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Hydrogels with Reversible Mechanics to Probe Dynamic Cell Microenvironments



Adrianne Rosales, Sebastain Vega, Frank W. DelRio, Jason Burdick, Kristi S. Anseth


The relationship between ECM mechanics and cell behavior is dynamic, as cells remodel and respond to changes in their local environment. Most in vitro substrates are static and supraphysiologically stiff; thus, platforms with dynamic and reversible mechanical changes are needed. Here, we developed hyaluronic acid-based substrates capable of sequential photodegradation and photoinitiated crosslinking reactions to "soften" and then "stiffen" the hydrogels over a physiologically-relevant range of moduli. Reversible mechanical signaling to adhered cells was demonstrated with human mesenchymal stem cells. In situ hydrogel softening (from 14 to 3.5 kPa) led to a decrease in cell area and nuclear localization of YAP/TAZ, and subsequent stiffening (from 3.5 to 28 kPa) increased cell area and nuclear localization of YAP/TAZ. Each photoreaction was cytocompatible and tunable, rendering this platform amenable to studies of dynamic mechanics on cell behavior across many cell types and contexts.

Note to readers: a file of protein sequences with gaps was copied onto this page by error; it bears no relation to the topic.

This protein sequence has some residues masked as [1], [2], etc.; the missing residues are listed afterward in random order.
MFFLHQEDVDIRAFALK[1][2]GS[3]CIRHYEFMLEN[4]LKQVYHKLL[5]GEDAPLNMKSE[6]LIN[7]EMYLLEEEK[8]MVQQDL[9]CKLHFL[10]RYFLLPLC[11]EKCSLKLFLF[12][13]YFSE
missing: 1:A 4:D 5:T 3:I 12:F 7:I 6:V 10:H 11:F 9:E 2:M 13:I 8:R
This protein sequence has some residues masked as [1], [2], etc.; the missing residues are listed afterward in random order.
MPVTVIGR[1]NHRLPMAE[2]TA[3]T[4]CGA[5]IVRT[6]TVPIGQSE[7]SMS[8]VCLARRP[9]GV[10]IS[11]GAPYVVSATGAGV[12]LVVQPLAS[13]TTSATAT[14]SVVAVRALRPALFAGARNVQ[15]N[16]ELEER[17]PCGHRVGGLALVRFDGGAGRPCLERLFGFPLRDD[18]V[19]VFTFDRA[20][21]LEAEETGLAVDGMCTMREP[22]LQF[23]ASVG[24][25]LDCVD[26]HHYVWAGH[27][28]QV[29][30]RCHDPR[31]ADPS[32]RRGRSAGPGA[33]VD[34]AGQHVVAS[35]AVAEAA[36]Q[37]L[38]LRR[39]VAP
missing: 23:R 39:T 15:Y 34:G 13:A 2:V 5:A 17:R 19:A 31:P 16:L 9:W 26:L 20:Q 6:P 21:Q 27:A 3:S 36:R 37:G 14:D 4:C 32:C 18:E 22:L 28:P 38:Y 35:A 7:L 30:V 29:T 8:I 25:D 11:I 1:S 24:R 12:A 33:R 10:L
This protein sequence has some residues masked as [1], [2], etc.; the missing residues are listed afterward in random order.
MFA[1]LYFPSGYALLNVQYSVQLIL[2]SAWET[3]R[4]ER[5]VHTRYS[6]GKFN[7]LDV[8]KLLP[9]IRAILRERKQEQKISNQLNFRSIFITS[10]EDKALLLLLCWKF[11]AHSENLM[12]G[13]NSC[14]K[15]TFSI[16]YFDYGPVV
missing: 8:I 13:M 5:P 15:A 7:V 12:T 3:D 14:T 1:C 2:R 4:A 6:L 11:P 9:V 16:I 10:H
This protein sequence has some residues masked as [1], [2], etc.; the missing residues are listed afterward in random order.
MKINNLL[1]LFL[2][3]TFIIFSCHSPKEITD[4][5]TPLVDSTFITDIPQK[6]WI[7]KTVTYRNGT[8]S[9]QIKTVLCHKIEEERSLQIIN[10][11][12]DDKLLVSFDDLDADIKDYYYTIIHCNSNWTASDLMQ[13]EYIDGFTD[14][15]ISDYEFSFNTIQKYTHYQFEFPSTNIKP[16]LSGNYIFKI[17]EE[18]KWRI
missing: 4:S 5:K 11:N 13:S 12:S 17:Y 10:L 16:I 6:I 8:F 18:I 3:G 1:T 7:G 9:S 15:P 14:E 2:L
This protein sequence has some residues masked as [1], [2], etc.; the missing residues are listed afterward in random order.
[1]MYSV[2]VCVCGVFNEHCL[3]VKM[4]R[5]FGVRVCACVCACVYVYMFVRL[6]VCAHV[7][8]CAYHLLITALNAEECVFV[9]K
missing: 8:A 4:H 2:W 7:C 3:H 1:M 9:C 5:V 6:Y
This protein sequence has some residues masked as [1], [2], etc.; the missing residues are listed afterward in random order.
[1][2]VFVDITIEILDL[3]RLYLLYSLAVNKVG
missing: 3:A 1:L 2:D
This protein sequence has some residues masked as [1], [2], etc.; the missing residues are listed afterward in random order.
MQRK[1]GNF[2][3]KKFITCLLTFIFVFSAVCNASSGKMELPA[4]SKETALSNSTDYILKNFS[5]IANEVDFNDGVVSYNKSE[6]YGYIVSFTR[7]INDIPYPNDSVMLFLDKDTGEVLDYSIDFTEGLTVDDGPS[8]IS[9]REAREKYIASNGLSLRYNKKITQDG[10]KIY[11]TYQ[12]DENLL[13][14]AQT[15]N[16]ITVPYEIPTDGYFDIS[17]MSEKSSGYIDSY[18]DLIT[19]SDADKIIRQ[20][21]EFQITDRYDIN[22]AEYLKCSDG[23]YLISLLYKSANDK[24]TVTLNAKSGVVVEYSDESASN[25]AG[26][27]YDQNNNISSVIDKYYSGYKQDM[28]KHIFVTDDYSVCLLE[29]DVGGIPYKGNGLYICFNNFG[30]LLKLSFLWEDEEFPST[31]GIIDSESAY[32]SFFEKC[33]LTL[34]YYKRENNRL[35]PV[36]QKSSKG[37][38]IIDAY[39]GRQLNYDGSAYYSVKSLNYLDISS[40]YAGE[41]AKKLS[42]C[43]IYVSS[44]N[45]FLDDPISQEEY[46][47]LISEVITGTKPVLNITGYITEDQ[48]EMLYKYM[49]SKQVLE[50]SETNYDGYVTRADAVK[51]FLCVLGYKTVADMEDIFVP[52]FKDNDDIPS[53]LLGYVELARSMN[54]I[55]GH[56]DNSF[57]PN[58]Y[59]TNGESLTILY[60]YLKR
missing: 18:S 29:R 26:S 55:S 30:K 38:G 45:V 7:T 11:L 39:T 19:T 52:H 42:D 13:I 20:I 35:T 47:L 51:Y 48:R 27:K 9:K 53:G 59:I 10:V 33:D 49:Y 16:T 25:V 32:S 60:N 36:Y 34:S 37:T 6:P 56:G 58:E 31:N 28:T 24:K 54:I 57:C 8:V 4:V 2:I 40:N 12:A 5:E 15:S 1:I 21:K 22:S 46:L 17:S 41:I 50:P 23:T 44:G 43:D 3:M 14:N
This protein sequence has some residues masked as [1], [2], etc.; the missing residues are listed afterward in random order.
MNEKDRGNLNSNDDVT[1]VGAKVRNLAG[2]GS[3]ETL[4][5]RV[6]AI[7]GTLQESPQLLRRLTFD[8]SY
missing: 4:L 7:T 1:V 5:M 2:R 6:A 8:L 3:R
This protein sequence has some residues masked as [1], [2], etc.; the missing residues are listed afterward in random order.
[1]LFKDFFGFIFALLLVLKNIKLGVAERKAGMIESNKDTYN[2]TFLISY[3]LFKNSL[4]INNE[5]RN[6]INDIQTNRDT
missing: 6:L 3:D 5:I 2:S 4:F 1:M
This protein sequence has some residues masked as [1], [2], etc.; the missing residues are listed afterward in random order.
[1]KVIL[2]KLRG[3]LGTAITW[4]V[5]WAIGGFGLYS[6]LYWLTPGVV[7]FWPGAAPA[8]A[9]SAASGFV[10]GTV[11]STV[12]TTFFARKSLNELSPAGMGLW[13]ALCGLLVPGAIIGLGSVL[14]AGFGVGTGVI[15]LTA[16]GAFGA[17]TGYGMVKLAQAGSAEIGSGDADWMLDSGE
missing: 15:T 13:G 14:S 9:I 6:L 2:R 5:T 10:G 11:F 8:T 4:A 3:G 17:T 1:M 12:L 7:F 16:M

Angewandte Chemie-International Edition


Hydrogels, ECM Mechanics, Atomic Force Microscopy


Rosales, A. , Vega, S. , DelRio, F. , Burdick, J. and Anseth, K. (2017), Hydrogels with Reversible Mechanics to Probe Dynamic Cell Microenvironments, Angewandte Chemie-International Edition, [online],, (Accessed May 18, 2024)


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Created October 3, 2017, Updated October 12, 2021